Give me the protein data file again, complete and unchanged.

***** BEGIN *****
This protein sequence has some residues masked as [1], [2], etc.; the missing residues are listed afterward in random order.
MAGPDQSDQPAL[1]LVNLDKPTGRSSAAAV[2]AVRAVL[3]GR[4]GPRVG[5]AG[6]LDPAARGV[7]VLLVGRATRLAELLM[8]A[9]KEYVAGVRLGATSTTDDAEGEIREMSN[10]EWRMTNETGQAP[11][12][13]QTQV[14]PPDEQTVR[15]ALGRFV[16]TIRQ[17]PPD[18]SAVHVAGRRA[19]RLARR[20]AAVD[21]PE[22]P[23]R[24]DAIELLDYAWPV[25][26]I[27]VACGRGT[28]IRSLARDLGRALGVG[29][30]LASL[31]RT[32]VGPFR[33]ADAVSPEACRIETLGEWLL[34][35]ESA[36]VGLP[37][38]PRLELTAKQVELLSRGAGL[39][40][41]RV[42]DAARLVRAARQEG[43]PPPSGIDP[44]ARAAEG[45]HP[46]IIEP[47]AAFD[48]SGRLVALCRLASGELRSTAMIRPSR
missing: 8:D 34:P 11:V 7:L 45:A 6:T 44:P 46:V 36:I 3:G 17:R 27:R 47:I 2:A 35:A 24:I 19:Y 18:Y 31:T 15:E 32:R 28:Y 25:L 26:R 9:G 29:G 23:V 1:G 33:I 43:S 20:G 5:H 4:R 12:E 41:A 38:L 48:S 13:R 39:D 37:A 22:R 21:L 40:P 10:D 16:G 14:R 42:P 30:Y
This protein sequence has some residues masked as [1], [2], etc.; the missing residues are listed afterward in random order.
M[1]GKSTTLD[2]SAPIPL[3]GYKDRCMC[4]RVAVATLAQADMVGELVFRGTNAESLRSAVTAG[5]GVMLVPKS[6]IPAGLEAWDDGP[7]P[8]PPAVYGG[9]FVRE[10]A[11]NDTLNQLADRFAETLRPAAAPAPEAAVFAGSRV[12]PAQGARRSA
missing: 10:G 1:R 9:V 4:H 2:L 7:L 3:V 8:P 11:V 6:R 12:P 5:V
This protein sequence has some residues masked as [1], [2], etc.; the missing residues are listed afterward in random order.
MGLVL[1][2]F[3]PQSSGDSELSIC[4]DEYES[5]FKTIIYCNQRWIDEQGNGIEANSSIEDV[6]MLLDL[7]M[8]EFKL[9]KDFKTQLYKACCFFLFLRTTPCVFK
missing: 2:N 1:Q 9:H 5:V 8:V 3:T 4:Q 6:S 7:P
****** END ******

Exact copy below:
This protein sequence has some residues masked as [1], [2], etc.; the missing residues are listed afterward in random order.
MAGPDQSDQPAL[1]LVNLDKPTGRSSAAAV[2]AVRAVL[3]GR[4]GPRVG[5]AG[6]LDPAARGV[7]VLLVGRATRLAELLM[8]A[9]KEYVAGVRLGATSTTDDAEGEIREMSN[10]EWRMTNETGQAP[11][12][13]QTQV[14]PPDEQTVR[15]ALGRFV[16]TIRQ[17]PPD[18]SAVHVAGRRA[19]RLARR[20]AAVD[21]PE[22]P[23]R[24]DAIELLDYAWPV[25][26]I[27]VACGRGT[28]IRSLARDLGRALGVG[29][30]LASL[31]RT[32]VGPFR[33]ADAVSPEACRIETLGEWLL[34][35]ESA[36]VGLP[37][38]PRLELTAKQVELLSRGAGL[39][40][41]RV[42]DAARLVRAARQEG[43]PPPSGIDP[44]ARAAEG[45]HP[46]IIEP[47]AAFD[48]SGRLVALCRLASGELRSTAMIRPSR
missing: 8:D 34:P 11:V 7:L 45:A 6:T 44:P 46:V 36:I 3:G 17:R 27:R 47:I 2:A 35:A 24:I 19:Y 18:Y 31:T 15:E 32:R 28:Y 25:L 26:R 9:G 29:G 23:V 1:G 33:I 43:S 20:G 5:H 4:R 12:E 41:A 38:L 48:S 13:R 39:D 37:A 22:R 21:L 40:P 10:D 16:G 14:R 42:P 30:Y
This protein sequence has some residues masked as [1], [2], etc.; the missing residues are listed afterward in random order.
M[1]GKSTTLD[2]SAPIPL[3]GYKDRCMC[4]RVAVATLAQADMVGELVFRGTNAESLRSAVTAG[5]GVMLVPKS[6]IPAGLEAWDDGP[7]P[8]PPAVYGG[9]FVRE[10]A[11]NDTLNQLADRFAETLRPAAAPAPEAAVFAGSRV[12]PAQGARRSA
missing: 10:G 1:R 9:V 4:H 2:L 7:L 3:V 8:P 11:V 6:R 12:P 5:V
This protein sequence has some residues masked as [1], [2], etc.; the missing residues are listed afterward in random order.
MGLVL[1][2]F[3]PQSSGDSELSIC[4]DEYES[5]FKTIIYCNQRWIDEQGNGIEANSSIEDV[6]MLLDL[7]M[8]EFKL[9]KDFKTQLYKACCFFLFLRTTPCVFK
missing: 2:N 1:Q 9:H 5:V 8:V 3:T 4:Q 6:S 7:P